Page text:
Day 14/15 of Busting Through 100 Fears in 100 Days; Five Hindrances

Kelly Carlin100 Fears in 100 Days, Buddhism, Zen Leave a Comment

I was talking to a client the other day, and she mentioned the word hindrances, and I had an insight. In Buddhism, they talk about the 5 Hindrances that impede one’s path to enlightenment.

They are:
1.Sensual desire (kāmacchanda): Craving for pleasure to the senses.
2. Anger or ill-will (byāpāda, vyāpāda): Feelings of malice directed toward others.
3. Sloth-torpor or boredom (thīna-middha): Half-hearted action with little or no concentration.
4. Restlessness-worry (uddhacca-kukkucca): The inability to calm the mind.
5. Doubt (vicikicchā): Lack of conviction or trust.

I think that “hindrance” might be a better word than “fear” to describe this 100 Day challenge I have embarked on. What keeps me from moving toward what I really want is something I am curious about everyday. What keeps me stuck in my status quo/comfort zone? I would say that on any given day or moment I could easily point to one of these hindrances and find the answer.

Certainly, most of the time it is doubt that turns into fear. But there are days when I would rather have the short-term pleasure vs. the long term goal. Or find that my lack of ability to move forward is based on an old story line of resentment and thus I will not move forward so I can “show them.” And boredom is a HUGE reason for filling up my mind and body with crap I don’t want and thus keeping me off track. And the inability to calm the mind often feeds my fears.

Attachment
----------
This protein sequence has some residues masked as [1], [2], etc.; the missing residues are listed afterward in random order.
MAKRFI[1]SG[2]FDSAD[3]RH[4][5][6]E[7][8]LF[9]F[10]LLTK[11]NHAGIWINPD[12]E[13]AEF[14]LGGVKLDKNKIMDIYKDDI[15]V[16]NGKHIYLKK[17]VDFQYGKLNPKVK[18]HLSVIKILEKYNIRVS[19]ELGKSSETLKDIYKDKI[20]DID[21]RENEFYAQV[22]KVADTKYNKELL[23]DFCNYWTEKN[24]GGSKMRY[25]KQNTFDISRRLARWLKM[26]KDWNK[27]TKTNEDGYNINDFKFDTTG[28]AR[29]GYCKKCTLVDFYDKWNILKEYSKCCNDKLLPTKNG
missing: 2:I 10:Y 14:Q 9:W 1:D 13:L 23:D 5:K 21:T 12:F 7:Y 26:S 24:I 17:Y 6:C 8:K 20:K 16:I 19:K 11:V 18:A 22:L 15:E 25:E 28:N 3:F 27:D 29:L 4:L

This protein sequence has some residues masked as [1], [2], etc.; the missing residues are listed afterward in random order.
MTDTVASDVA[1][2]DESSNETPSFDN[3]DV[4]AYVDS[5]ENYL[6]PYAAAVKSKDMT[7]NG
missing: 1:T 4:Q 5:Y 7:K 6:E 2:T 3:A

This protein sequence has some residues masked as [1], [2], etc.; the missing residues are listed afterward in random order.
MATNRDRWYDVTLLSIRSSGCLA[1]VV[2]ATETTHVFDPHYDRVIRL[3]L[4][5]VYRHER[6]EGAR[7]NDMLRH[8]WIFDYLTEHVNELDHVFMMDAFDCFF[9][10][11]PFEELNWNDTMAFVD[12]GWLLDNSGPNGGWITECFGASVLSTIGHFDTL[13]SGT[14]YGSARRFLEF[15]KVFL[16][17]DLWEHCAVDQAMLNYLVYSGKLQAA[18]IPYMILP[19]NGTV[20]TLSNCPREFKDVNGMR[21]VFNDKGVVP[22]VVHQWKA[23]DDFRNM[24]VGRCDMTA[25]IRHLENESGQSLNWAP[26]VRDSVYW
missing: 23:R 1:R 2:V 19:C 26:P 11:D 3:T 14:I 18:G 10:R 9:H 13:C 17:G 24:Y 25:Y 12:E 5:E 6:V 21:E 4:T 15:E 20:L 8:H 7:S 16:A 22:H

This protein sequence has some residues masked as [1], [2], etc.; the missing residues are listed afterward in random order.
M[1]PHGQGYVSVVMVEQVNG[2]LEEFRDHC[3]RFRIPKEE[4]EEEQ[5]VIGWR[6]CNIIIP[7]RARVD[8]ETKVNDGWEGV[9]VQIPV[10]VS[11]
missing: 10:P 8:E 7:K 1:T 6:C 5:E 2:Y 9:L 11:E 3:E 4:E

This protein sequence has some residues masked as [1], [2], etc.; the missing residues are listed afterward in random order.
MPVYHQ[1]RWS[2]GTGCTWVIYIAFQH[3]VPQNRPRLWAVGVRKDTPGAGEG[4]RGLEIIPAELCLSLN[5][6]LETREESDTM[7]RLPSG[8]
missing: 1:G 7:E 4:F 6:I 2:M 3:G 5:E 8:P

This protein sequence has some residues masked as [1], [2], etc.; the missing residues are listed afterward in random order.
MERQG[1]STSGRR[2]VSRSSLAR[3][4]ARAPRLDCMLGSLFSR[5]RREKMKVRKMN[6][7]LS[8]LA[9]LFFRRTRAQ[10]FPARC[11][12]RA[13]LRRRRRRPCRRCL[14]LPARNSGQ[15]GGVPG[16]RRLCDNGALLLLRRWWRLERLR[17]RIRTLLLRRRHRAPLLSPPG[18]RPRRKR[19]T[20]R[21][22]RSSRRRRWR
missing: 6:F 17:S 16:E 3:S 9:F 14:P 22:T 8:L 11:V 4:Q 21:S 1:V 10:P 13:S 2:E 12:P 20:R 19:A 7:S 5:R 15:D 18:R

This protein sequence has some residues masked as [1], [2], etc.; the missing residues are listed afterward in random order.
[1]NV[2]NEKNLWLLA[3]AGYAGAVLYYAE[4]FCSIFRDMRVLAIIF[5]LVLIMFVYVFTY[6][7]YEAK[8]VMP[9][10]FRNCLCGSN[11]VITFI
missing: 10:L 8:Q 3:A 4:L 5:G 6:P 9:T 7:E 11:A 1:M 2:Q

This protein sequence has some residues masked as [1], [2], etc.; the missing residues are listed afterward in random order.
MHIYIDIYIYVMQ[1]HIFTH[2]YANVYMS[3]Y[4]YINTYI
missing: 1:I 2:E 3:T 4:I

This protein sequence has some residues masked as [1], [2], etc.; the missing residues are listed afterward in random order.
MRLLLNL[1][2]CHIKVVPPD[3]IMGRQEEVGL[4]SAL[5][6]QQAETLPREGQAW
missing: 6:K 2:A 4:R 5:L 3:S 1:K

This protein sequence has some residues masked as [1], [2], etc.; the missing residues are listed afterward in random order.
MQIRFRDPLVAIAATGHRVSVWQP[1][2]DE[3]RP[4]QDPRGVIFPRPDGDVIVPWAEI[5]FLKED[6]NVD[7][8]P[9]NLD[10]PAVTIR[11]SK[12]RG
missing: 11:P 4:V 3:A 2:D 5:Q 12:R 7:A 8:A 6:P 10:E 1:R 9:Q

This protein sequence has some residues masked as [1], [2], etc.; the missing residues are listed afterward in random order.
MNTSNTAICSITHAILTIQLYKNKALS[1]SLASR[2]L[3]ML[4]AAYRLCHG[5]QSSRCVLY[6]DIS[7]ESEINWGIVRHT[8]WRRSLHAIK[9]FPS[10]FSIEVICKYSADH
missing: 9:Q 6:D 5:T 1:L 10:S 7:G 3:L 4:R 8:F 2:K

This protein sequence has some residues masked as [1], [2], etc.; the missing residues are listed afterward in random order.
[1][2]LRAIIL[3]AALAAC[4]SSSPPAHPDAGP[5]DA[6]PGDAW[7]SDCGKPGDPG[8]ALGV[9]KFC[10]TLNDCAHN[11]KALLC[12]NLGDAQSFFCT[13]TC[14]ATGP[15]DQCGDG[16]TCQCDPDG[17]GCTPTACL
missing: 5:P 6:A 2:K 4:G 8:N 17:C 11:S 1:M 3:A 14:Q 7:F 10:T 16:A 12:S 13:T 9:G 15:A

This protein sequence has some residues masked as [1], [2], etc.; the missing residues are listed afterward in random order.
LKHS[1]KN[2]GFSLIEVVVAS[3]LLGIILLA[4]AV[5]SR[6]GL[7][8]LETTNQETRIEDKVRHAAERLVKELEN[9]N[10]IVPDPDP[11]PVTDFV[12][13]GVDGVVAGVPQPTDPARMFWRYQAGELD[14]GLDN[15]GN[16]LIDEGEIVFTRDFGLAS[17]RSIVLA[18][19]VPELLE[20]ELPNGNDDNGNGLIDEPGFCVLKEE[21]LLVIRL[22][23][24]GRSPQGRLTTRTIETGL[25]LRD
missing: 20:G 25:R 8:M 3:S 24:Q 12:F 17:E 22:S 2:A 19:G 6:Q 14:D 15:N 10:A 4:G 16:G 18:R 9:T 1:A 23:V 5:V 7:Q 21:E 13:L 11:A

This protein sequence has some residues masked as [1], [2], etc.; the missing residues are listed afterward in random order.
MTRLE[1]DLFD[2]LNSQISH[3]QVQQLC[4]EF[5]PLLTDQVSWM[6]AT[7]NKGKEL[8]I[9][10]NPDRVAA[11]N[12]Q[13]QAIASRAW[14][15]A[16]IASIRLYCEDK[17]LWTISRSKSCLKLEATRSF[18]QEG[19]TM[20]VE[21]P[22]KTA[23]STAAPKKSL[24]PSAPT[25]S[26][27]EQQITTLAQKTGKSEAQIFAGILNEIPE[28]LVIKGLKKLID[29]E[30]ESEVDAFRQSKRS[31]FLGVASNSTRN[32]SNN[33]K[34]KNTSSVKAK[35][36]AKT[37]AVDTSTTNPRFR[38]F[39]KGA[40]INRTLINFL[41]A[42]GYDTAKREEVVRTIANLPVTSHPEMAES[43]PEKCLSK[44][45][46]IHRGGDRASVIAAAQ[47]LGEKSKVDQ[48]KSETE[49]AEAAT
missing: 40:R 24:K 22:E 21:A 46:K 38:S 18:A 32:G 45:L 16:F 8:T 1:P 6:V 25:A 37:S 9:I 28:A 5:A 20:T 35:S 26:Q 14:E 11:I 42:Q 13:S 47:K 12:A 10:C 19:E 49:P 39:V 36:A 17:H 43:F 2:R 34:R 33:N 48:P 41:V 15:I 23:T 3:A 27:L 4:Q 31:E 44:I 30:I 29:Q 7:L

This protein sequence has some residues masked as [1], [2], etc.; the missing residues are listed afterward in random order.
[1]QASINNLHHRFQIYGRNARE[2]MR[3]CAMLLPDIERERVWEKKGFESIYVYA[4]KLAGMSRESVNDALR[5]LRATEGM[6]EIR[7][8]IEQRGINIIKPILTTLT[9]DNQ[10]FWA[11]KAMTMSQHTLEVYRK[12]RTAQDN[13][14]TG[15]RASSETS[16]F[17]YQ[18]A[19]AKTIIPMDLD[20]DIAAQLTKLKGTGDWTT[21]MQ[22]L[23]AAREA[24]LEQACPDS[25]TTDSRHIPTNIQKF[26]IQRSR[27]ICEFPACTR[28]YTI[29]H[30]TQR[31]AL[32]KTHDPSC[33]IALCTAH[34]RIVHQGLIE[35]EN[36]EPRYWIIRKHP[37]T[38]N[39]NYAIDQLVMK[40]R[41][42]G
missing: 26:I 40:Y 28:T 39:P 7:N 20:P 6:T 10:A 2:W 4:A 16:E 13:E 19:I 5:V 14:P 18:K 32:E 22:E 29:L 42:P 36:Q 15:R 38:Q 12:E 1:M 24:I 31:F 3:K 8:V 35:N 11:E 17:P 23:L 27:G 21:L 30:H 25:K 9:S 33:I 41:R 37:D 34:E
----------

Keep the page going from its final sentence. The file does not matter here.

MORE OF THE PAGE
But then again, ideally what this challenge is about is DOING something that counteracts the hindrances, not analyzing them. So really, it is BUSTING THROUGH 100 Hindrances in 100 Days.

Yesterday I went to a dinner party, and someone was talking about the world through the filter of conspiracy theories. I normally just shut down and ignore these theories because they either make me depressed or enraged. No middle ground. But last night, I stayed with the person and just got curious – about them and how it feels to them to believe in such a thing. It felt risky to take this tact, and yet deeply fulfilling in the end because the discussion didn’t become about truth or who is right, but about what it means to live in a world where it might be true.

Today – stepping through my torpor and doubt and getting back to the page. For a writer, everyday is a scary leap of faith into the unknown. Today is no different.